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  • Writer's pictureedbaig

Amazon Halo fitness band will analyze your `Movement Health' through a smartphone camera

One of the unique—and controversial--features of the Amazon Halo fitness band that came out last year is that it can measure your body fat percentage by taking a scan of your frame via your smartphone camera. The minimalistic Halo band itself lacks any kind of display itself, so you'll get the results and can eyeball a 3D scan of your body image through the Halo app.

Putting aside important questions around accuracy, and yes, privacy—Amazon claims no one else can see your body scan without your permission—the feature was, well, different.

On Thursday, Amazon announced another new Halo feature that also leverages the camera on your phone, not to mention artificial intelligence, machine learning, and computer vision. It's all about "Movement Health," and giving you some idea about your body’s readiness to bend, reach, lift, twist, pull, push, and walk. Pretty much everything you need to carry a bag of groceries, or a child.

To come up with this "functional fitness" assessment, the Halo app asks you to perform five movements in front of the camera—single leg balances, forward lunges, overhead squats, overhead reaches, and feet together squats. It's Halo's way of analyzing your stability, mobility and posture. You’ll get an overall Halo score, 100 is the max, and sub-scores indicating areas (shoulder stability, lower mobility, etc.) where you may need help.

Amazon claims the assessment will take under 10 minutes and is as accurate as if you did all this in front of a personal trainer. I have no way to vouch for the accuracy claims, and haven't gotten to try the new feature out myself. For now, anyway, we have to take Amazon’s word for it.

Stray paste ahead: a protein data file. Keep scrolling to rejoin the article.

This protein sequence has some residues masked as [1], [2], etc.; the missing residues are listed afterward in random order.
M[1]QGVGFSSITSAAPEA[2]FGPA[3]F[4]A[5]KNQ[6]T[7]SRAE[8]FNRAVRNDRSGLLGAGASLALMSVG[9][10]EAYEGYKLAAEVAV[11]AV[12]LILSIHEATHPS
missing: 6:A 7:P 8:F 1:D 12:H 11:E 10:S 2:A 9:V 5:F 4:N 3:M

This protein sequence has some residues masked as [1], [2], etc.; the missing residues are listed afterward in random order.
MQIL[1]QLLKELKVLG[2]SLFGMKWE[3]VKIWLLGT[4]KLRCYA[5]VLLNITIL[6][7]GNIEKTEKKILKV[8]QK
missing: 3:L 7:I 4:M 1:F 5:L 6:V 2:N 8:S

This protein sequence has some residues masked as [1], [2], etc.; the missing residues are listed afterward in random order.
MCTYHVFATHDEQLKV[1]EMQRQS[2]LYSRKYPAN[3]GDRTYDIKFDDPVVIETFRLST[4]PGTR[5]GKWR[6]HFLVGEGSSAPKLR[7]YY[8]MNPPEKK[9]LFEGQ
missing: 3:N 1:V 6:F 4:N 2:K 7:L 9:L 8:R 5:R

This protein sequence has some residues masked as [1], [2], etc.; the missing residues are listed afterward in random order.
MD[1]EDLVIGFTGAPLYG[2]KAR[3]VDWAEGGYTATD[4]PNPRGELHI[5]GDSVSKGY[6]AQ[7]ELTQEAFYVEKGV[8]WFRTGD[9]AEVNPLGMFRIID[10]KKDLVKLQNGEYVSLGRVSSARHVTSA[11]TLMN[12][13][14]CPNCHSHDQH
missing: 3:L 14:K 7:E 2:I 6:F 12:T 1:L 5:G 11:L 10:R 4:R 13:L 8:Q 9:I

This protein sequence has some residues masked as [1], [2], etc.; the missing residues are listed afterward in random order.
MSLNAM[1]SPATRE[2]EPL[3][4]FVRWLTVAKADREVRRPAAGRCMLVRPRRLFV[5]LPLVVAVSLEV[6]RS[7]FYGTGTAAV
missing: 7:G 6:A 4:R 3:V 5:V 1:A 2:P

In any case, based on the assessment, Amazon promises to deliver you a personalized exercise program similar to the one shown in the image above, complete with instructional videos. Each exercise is supposed to take just five to 10 minutes and you’re meant to do them at least three times a week. Some of the videos will include guided instruction from Dr. Kelly Starrett, a coach and physical therapist who has worked with Olympic and pro athletes.

To monitor your progress, you're meant to repeat this assessment drill every two to four weeks.

Amazon says these movement assessment videos are encrypted in transit to the cloud, securely processed within seconds, and then automatically deleted.

Halo, which also has existing features around fitness tracking, sleep, and even weirdly how the tone of voice reflects your stress levels and anxiety, costs $99.99. The sum includes a six-month trial to a Halo health and wellness subscription service, after which you must pay $3.99 monthly to continue.

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Photos are courtesy of Amazon


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